WyoDoug

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As noted above, everyone has different methods of doing things. You know as long as they work and the meat is cooled down fast, that is all that matters and those ways are perfectly fine. I have hunted antelope in 80-90 degree temperatures. I prefer my method for two reasons: (1) meat is cooled very quickly and preserves the flavor and (2) I hate, hate hauling out crap I am going to throw away anyways. I prefer to feed that stuff to the coyotes and other predators. Now that I drew 3 different antelope tags, I am going to want to load as little waste and bones as I can get away with. My plan is to do the same with the 2 elk tags and 3 (plus maybe 1 leftover) deer tags. I am confident on tagging out on all the antelope and deer tags. The elk will be a bit more work.
 

AggieCowboy

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Help me out here... Does deboning make a difference? I've only ever shot one antelope and I had left the bones in the quarters, but got them placed in cool coolers with plenty of ice as fast as I could. The meat taste great, but for this year should I debone the meat before placing into the cooler? I have enough cooler space for bone in meat with ice/frozen jugs.
 

WyoDoug

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Deboning makes a huge difference in the space and heat dissipation. However, I keep the bones in the shanks and ribs because shanks are really good slow cooked like a roast bone in. I also keep the ribs which minus the brisket bone is the same as St Louis ribs in pork. Brisket bone in elk, deer, and antelope has a lot of cartridge so I discard that in the field. Deboning cuts about 1/4th to 1/3rd on weight and space. It does help cool the meat faster because of the density that is removed.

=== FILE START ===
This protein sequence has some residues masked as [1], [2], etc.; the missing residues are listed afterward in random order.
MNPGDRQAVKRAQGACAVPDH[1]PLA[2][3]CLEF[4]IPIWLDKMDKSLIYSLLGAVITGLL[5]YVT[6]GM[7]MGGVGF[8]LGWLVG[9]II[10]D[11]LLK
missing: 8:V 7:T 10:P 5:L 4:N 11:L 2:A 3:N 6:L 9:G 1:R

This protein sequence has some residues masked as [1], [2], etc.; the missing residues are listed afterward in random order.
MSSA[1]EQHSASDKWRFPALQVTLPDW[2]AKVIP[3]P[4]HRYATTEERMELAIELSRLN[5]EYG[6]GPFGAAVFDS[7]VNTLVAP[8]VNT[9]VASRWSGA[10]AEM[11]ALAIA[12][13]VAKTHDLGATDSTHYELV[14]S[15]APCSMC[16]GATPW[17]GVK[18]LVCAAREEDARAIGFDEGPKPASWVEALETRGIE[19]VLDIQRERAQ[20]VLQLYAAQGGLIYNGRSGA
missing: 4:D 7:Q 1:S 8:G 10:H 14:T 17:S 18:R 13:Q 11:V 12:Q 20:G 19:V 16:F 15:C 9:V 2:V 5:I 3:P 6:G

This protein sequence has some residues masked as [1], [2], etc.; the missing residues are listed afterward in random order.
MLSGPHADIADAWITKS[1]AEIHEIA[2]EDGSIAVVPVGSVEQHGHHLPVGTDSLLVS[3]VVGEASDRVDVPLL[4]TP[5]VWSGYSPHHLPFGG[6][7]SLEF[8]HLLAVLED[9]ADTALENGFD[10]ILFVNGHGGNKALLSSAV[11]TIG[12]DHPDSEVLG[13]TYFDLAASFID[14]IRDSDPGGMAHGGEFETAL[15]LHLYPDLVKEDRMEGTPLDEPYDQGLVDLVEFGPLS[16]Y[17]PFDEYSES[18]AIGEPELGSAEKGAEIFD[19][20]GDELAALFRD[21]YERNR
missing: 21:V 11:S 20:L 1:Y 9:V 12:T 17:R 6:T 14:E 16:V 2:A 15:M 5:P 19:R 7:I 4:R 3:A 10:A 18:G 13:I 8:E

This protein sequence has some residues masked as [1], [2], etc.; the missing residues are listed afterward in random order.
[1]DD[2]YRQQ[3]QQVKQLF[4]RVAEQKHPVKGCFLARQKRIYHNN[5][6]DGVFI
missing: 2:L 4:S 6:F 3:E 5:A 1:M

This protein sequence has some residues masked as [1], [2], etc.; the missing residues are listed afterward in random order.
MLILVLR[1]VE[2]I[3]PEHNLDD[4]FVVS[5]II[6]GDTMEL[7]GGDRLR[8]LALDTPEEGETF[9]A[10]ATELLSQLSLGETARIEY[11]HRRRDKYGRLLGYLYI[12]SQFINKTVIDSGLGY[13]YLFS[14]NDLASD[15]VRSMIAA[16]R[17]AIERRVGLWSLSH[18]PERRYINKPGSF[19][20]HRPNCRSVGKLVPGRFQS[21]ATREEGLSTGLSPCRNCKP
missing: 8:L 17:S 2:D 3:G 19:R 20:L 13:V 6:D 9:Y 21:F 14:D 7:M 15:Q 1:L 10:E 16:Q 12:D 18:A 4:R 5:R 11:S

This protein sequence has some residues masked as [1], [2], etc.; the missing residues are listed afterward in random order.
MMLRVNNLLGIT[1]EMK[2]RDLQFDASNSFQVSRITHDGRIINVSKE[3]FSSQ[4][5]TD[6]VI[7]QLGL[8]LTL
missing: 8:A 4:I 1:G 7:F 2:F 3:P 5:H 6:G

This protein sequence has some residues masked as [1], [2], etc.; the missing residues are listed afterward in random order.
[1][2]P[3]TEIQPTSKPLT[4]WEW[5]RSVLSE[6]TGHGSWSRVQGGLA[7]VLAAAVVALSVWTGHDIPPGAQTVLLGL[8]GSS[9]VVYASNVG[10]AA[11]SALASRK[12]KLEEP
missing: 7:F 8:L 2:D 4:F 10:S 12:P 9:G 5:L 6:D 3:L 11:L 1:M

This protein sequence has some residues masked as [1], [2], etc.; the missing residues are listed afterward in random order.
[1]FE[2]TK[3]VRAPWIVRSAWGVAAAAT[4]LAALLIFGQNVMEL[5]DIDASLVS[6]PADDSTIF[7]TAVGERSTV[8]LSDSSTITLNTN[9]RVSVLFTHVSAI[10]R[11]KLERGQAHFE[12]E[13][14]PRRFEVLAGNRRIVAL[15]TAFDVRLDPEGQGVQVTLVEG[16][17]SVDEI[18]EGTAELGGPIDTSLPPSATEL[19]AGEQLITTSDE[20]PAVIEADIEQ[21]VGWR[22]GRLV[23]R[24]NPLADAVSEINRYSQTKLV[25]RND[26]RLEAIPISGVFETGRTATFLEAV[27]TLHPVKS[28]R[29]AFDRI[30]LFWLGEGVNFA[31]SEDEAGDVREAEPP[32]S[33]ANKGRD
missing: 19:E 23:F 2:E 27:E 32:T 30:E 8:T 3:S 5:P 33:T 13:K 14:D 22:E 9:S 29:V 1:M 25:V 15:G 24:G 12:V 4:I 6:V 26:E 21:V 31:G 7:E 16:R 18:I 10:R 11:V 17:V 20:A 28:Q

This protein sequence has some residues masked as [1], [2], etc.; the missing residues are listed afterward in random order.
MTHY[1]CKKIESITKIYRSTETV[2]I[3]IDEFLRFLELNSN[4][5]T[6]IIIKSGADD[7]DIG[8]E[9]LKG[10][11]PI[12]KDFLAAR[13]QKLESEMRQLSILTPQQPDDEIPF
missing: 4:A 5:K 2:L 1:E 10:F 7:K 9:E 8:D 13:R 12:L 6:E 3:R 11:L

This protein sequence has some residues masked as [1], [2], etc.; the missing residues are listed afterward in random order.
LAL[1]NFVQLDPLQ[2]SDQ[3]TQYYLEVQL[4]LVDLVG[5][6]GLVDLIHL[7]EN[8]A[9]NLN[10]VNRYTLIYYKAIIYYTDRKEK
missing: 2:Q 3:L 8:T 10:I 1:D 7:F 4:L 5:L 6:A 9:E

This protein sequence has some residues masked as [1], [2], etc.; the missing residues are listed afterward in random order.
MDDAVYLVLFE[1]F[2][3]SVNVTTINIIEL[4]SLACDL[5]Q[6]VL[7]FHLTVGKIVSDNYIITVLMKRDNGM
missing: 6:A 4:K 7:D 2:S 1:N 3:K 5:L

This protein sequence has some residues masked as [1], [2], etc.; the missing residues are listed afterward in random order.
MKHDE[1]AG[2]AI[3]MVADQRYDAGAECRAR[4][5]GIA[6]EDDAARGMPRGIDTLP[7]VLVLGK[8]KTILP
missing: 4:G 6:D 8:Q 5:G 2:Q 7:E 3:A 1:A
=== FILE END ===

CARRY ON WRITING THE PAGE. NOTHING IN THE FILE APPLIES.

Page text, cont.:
It's a matter of preference. If you are going to debone before cooling, you have to work fairly quickly in warmer temps. If you can debone fairly fast, I recommend it. If you got plenty of space to put the bone in and quartered out animal in the cooler, I would go that route and worry about rest at home. Best tasting antelope for me has always been what I got on the ice within an hour after the kill. But I debone automatically because that is the way I have always known to do since I was in my 20s which was over 40 years ago now. Where I can quarter and debone fairly fast, not everyone can do that. You are also more vulnerable to meat contamination, so be sure to protect from that. I always have a new, unused tarp in my pack that I do that on.
 

mtmuley

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Way too much misinformation out there on antelope. Contrary to popular belief, they don't need deboned and iced immediately. Or quartred and iced immediately depending on conditions. mtmuley
 

WyoDoug

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Yer right, lotta misinformation and I just saw an example of it. To verify what Randy suggests and what I suggest contact you nearest game biologist. Cooling meat after a kill is absolutely necessary. How soon that has to be done depends on ambient temperature and humidity. Sooner a carcass is cooled the better the quality meat you get.
 

WyoDoug

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Keep in mind that an antelope's internal body temperature at resting is around 100-110. It goes up around 30 degrees when the adrenal glands starts pumping adrenalin into the blood. A running antelope if you shoot one is even more critical to get cooled asap. Any game biologist will verify that for you.
 

mtmuley